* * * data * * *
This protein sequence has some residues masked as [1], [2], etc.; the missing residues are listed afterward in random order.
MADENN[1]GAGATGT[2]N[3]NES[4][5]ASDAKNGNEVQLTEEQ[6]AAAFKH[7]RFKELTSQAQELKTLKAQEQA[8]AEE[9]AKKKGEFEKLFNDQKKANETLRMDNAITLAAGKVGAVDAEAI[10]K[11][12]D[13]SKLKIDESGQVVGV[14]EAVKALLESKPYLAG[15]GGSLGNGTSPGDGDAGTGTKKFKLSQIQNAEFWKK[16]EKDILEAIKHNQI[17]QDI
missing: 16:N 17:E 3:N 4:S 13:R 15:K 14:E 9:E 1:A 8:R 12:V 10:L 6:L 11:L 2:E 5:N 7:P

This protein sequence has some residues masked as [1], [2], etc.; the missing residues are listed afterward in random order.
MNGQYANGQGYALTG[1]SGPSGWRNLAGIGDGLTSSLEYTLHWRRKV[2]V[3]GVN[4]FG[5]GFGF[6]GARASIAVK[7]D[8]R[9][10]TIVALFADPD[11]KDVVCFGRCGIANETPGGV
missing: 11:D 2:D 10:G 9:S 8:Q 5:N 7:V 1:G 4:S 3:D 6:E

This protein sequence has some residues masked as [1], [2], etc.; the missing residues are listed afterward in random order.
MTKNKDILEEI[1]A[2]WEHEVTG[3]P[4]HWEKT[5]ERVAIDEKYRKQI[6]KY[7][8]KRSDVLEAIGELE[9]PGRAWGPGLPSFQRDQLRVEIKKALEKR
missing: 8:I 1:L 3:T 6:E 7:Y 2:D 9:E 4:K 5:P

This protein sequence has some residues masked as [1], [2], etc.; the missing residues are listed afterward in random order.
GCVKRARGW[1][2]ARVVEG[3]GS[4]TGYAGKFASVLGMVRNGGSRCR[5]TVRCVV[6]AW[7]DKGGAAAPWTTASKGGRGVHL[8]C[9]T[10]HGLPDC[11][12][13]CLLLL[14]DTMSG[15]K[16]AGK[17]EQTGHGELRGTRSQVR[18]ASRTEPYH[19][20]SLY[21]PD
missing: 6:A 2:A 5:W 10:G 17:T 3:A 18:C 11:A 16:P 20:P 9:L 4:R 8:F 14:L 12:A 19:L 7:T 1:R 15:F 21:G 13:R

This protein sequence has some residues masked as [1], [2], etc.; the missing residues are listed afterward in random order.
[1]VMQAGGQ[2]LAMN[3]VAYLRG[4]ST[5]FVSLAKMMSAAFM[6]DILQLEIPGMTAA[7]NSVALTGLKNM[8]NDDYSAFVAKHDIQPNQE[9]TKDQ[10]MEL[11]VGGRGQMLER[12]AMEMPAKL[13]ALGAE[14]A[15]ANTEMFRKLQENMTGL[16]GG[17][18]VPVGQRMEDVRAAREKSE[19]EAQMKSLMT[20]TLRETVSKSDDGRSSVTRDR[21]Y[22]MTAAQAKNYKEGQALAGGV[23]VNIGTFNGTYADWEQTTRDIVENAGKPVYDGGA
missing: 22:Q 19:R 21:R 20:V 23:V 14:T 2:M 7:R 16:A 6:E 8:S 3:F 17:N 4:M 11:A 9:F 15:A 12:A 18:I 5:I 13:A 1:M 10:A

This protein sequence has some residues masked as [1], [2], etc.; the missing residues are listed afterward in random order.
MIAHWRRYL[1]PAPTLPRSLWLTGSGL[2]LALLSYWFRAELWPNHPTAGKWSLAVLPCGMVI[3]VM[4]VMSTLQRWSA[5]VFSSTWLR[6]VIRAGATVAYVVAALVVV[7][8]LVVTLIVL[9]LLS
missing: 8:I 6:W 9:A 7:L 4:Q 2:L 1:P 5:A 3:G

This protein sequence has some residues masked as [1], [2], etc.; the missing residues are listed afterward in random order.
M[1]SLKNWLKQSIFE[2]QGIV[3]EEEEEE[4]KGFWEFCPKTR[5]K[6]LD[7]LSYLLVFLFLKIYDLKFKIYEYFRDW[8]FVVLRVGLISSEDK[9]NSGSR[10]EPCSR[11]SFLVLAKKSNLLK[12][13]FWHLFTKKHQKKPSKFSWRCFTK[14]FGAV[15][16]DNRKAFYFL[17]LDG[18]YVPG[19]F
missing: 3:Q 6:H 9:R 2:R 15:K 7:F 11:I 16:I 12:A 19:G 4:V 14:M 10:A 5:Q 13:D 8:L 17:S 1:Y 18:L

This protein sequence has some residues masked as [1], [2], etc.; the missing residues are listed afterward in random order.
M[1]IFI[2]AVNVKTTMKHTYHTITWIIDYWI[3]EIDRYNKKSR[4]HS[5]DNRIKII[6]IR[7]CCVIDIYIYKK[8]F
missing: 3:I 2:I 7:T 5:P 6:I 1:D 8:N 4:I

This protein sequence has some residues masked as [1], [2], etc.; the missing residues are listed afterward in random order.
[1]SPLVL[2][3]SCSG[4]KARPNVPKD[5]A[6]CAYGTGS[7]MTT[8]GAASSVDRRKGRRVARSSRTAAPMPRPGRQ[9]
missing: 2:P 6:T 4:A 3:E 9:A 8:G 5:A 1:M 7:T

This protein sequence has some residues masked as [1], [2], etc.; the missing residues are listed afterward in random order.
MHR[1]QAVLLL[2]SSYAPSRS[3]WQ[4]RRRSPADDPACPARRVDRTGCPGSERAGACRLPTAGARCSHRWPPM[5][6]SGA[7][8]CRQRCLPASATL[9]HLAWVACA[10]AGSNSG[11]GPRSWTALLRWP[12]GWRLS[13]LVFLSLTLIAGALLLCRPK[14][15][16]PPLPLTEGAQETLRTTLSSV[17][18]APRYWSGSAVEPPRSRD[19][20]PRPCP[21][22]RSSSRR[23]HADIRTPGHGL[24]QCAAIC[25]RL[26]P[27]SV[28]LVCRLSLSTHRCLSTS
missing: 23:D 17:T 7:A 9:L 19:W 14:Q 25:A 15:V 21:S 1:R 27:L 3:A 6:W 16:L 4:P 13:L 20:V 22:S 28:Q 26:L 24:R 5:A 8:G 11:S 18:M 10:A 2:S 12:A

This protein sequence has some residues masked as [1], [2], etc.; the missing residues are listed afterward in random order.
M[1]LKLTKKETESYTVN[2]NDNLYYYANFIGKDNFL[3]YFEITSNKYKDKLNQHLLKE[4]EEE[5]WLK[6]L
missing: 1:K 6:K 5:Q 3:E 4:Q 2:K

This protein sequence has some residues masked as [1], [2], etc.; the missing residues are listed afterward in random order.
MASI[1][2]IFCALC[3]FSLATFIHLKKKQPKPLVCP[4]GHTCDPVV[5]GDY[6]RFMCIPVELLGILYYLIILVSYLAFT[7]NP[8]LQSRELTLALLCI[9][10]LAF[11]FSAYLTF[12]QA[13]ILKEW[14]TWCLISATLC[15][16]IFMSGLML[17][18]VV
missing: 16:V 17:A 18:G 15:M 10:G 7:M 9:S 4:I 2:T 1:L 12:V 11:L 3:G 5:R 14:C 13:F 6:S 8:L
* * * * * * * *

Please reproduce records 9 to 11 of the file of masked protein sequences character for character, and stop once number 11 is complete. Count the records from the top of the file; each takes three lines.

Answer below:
This protein sequence has some residues masked as [1], [2], etc.; the missing residues are listed afterward in random order.
[1]SPLVL[2][3]SCSG[4]KARPNVPKD[5]A[6]CAYGTGS[7]MTT[8]GAASSVDRRKGRRVARSSRTAAPMPRPGRQ[9]
missing: 2:P 6:T 4:A 3:E 9:A 8:G 5:A 1:M 7:T

This protein sequence has some residues masked as [1], [2], etc.; the missing residues are listed afterward in random order.
MHR[1]QAVLLL[2]SSYAPSRS[3]WQ[4]RRRSPADDPACPARRVDRTGCPGSERAGACRLPTAGARCSHRWPPM[5][6]SGA[7][8]CRQRCLPASATL[9]HLAWVACA[10]AGSNSG[11]GPRSWTALLRWP[12]GWRLS[13]LVFLSLTLIAGALLLCRPK[14][15][16]PPLPLTEGAQETLRTTLSSV[17][18]APRYWSGSAVEPPRSRD[19][20]PRPCP[21][22]RSSSRR[23]HADIRTPGHGL[24]QCAAIC[25]RL[26]P[27]SV[28]LVCRLSLSTHRCLSTS
missing: 23:D 17:T 7:A 9:L 19:W 14:Q 25:A 15:V 21:S 1:R 27:L 3:A 6:W 16:L 4:P 13:L 20:V 22:S 28:Q 26:L 24:R 5:A 8:G 11:S 18:M 10:A 2:S 12:A

This protein sequence has some residues masked as [1], [2], etc.; the missing residues are listed afterward in random order.
M[1]LKLTKKETESYTVN[2]NDNLYYYANFIGKDNFL[3]YFEITSNKYKDKLNQHLLKE[4]EEE[5]WLK[6]L
missing: 1:K 6:K 5:Q 3:E 4:Q 2:K